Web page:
Can Putrajaya talk up unity while sponsoring divisiveness?The Malay rights group Perkasa has now admitted that government agencies have helped sponsor some of its programmes, saying what it received was similar to other race groups.
The question is of course, why is Putrajaya sponsoring groups that preach and foster racial silos while promoting national unity with initiatives such as 1Malaysia.
Does it make sense to say one thing and do another?
Can any government or its agencies justify sponsoring groups that preach racial exclusiveness, that ask for concessions based on race and those that prefer its race remain dominant in a multi-racial nation?
How can Perkasa's aims gel with the Najib administration's 1Malaysia or even its patron Tun Dr Mahathir Mohamad's lofty aim of a Bangsa Malaysia in his Vision 2020 document made in 1991? Or is it all just lip service?
Malaysia's population is 29 million, the Malays or Bumiputeras forming 60% of the people, with the rest being Chinese and Indians. How can any government that is elected by all these people pander to only one race?
Can Malaysia have a government that protects and cares for all citizens rather than just one race, beyond the rhetoric of 1Malaysia and working through race-based parties?
If the Barisan Nasional (BN) government is serious about national unity, shouldn't it keep a distance from race-based groups that preach exclusiveness and help based on skin colour?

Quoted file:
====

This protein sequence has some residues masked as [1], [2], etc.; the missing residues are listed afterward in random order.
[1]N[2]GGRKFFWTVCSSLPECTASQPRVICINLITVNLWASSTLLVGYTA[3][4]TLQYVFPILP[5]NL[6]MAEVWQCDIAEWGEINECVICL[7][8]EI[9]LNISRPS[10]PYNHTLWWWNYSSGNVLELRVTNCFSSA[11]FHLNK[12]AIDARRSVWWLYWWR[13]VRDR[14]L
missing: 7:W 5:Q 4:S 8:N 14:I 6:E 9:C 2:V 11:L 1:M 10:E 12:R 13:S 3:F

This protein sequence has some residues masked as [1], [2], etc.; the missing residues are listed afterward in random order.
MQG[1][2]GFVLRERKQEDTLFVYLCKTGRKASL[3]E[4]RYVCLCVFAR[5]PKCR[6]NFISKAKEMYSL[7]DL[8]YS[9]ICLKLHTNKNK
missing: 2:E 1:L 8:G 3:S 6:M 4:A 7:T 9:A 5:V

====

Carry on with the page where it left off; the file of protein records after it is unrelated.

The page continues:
Perhaps Putrajaya should listen to Umno veteran and Gua Musang MP Tengku Razaleigh Hamzah's speech at Perkasa's annual general meeting last weekend.
The Kelantanese prince, popularly known as Ku Li, said Perkasa should take a good look at itself and ask why it has been mocked and ignored by the Malay community whose rights the party professes to struggle for.
He said Perkasa was perceived by many as the cause of splits between the various ethnic communities in Malaysia. He said this was a damaging view of the party as national unity was prized in Malaysia.
National unity, the one thing that Putrajaya has been preaching, but groups like Perkasa have been chipping away, saying their race is the priority. How can anyone reconcile the fact that Putrajaya aids Perkasa?
Can Putrajaya blame anyone who thinks the government says one thing and does the other and therefore is not worthy of their trust? Because that is the reality that has been confirmed by Perkasa.
Putrajaya needs to take a hard look at itself and its policies before talking up national unity. Sponsoring programmes of a racial group will just show the government's insincerity, rather than its open-mindedness. - December 25, 2013